Plans for the museum originated in late 2009, when the town realized the old building was in need of an upgrade. Halvonik said building's dated and faulty wiring was a safety hazard, a condition magnified by the destruction of a nearby building due to an electrical fire.
"The real concern was the electrical wiring," Halvonik said. "We couldn't procrastinate any longer. We had to bite the bullet.
"The historical part (of the building) didn't have an attic or a basement (to run the wiring through), so we literally had to gut it."
The building's interior walls were knocked down, and a single dividing wall was erected to create a flow pattern through the now one-room museum.
The total cost of restoring the building and developing the museum was upwards of $35,000, a lot of which came from fundraising, Halvonik said. They were also able to secure funding from various grants, with financial support from the Eberly Foundation and the Community Foundation of Fayette County.
"It took a lot of perseverance," said Halvonik. "But in the end, providence provided."
"It was a slow process. We needed to have patience," added Dzurko.
Before becoming the Perryopolis Area History Museum, the building served as a school, church, post office and doctor's office, among other uses, during its 200-year existence. It was originally known as Youhiogheny Bank of Pennsylvania and is listed on the National Register of Historic Places for its historical importance as an early place of commerce for the area. It fell into the hands of the Heritage Society when it was left to the borough.
The building is currently home to the town's genealogy room, and there are plans to turn the second floor into a children's museum.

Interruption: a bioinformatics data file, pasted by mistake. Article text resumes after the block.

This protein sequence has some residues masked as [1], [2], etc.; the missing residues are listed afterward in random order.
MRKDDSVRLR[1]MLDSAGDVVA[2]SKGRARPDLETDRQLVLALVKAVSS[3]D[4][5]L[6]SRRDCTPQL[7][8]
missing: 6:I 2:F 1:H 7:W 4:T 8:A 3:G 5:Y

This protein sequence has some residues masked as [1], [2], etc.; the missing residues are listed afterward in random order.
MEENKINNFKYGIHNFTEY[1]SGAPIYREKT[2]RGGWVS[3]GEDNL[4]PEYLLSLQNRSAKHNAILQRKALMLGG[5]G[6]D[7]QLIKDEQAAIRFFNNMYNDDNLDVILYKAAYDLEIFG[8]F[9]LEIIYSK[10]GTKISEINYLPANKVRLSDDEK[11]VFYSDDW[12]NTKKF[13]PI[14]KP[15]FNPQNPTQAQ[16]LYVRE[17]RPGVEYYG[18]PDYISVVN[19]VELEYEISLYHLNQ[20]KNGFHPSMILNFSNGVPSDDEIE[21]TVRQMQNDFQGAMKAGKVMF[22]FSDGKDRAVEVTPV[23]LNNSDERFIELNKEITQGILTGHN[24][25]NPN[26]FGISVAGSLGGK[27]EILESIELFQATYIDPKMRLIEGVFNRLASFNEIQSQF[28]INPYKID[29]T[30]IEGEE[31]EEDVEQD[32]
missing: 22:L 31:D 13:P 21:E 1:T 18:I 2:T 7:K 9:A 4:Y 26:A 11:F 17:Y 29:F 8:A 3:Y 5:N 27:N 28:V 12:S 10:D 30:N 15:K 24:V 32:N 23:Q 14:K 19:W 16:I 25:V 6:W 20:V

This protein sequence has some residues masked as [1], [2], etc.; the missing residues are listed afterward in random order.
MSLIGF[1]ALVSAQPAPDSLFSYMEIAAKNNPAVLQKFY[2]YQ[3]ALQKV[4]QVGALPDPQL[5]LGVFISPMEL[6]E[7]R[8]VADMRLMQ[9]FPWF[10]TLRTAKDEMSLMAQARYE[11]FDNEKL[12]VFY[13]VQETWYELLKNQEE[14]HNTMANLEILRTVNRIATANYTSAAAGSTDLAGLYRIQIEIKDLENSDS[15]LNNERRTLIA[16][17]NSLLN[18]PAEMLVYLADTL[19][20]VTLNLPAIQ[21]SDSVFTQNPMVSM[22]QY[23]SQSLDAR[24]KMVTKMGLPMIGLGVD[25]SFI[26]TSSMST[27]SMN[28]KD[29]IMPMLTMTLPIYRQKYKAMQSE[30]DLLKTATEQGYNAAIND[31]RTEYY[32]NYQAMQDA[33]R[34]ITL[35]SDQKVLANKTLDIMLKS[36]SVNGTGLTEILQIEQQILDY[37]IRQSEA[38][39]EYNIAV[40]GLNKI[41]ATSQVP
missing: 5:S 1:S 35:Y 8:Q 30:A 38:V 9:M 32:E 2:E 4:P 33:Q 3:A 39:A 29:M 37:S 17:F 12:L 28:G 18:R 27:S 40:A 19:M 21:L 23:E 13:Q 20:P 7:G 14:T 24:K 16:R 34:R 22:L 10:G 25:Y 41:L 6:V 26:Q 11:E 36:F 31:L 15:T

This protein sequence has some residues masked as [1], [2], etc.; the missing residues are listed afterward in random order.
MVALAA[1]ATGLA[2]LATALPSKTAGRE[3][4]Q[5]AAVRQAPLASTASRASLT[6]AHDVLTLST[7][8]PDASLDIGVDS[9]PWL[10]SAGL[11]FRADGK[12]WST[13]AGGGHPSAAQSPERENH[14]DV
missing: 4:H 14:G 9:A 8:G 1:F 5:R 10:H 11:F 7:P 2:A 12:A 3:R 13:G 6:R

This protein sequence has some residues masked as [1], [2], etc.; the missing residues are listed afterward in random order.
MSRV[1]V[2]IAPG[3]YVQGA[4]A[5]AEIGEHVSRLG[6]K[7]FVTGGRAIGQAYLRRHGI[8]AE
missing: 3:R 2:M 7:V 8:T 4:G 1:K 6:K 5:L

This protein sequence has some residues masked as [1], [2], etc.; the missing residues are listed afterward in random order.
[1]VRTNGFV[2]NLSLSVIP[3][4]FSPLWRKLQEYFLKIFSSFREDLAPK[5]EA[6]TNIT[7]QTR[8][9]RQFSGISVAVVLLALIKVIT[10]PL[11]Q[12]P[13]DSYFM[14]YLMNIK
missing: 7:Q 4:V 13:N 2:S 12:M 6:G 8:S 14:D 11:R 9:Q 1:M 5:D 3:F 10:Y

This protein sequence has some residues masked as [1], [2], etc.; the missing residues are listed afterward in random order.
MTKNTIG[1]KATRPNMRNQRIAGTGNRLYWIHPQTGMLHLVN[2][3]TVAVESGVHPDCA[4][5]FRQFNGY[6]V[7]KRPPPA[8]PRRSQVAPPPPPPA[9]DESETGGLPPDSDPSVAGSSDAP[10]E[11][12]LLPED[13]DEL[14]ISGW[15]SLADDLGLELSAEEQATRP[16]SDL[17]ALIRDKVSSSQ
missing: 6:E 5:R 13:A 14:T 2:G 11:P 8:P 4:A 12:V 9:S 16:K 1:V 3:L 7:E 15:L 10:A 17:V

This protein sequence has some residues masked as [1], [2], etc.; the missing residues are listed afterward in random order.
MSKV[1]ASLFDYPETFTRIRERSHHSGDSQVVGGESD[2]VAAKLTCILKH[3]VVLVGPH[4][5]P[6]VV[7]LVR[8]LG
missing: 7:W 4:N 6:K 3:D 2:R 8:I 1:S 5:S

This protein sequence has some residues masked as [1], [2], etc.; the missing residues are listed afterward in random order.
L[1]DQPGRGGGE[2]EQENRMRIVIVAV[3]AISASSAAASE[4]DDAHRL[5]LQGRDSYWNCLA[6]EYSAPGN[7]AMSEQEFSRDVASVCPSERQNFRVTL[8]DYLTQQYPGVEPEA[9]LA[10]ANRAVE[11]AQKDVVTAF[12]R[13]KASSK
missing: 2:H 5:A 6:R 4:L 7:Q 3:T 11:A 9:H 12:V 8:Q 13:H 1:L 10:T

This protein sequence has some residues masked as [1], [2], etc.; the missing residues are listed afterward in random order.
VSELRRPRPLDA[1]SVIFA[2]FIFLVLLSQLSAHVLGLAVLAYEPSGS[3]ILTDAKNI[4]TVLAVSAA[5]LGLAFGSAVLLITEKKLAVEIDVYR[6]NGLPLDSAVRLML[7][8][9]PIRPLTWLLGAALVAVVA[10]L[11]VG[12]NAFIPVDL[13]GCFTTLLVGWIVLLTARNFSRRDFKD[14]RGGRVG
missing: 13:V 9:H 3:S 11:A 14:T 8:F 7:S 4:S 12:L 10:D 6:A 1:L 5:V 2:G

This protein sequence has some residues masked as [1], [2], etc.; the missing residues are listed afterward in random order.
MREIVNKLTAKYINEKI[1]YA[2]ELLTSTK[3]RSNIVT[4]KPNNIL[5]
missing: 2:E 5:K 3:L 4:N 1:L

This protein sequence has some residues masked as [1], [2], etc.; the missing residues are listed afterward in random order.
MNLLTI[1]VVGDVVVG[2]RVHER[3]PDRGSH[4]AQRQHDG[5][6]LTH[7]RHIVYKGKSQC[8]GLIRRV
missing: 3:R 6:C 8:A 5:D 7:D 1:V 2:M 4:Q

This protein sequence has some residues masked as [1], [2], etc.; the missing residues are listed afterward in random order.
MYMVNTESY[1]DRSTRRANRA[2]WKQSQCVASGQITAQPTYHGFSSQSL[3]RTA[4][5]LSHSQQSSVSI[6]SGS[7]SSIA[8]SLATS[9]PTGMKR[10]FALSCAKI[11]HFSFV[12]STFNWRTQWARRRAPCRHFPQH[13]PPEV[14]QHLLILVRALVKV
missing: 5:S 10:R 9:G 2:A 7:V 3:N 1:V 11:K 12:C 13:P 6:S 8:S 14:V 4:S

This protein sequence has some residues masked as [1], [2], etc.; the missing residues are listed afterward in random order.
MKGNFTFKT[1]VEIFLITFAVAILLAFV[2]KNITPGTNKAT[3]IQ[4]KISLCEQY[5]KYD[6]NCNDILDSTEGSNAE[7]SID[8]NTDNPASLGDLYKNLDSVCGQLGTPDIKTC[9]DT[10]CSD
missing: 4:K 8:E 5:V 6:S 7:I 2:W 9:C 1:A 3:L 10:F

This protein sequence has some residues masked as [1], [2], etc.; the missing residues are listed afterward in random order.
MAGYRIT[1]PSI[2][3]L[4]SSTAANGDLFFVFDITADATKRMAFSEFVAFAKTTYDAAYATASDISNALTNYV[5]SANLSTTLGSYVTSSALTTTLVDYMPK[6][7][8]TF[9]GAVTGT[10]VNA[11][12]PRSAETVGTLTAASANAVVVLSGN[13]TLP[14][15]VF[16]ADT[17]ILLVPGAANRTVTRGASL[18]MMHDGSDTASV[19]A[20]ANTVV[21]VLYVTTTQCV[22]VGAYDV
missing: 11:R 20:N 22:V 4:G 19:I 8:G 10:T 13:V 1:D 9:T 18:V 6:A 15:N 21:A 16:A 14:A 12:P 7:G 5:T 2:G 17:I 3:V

A gift shop will be located in the back of the museum for visitors to purchase items that commemorate Perryopolis' past, including a video that capsulizes the town's history. The video will be screened in the museum during the bicentennial celebration.
Beginning in July, the museum will be open during select hours four days week and will be manned by volunteers. Admission is free and the museum will be accepting donations.
"I am very impressed with the displays and the amount of information that is so very well presented," Perryopolis Bicentennial committee chairperson Kathy Kifer said of the museum. "I find that it is very comprehensive. It shows the impact of western Pennsylvania. It's so much of what is important to what we have in our area."
This local history is what Perryopolis will be celebrating during its bicentennial celebration, which will feature a number of demonstrators and performers representing the town's past and present. Demonstrations planned include the weaving and cooking techniques of American Indians, the weapons used during the French and Indian War and Civil War re-enactments.
Other demonstrators will display skills at quilting, rug hooking, blacksmithing, glass-blowing and pottery-making.
Additional attractions include a petting zoo, children's games and horse-drawn carriage rides.
"It is a milestone in the history of our town," Kifer said. "It is to welcome home any who have traveled from afar and for them to remember growing up in small-town America.
"Perryopolis has retained that flavor while still progressing in our schools and businesses. I want us to be known not just for our history, but for our future, as well."
Information from: Herald-Standard, http://www.heraldstandard.com/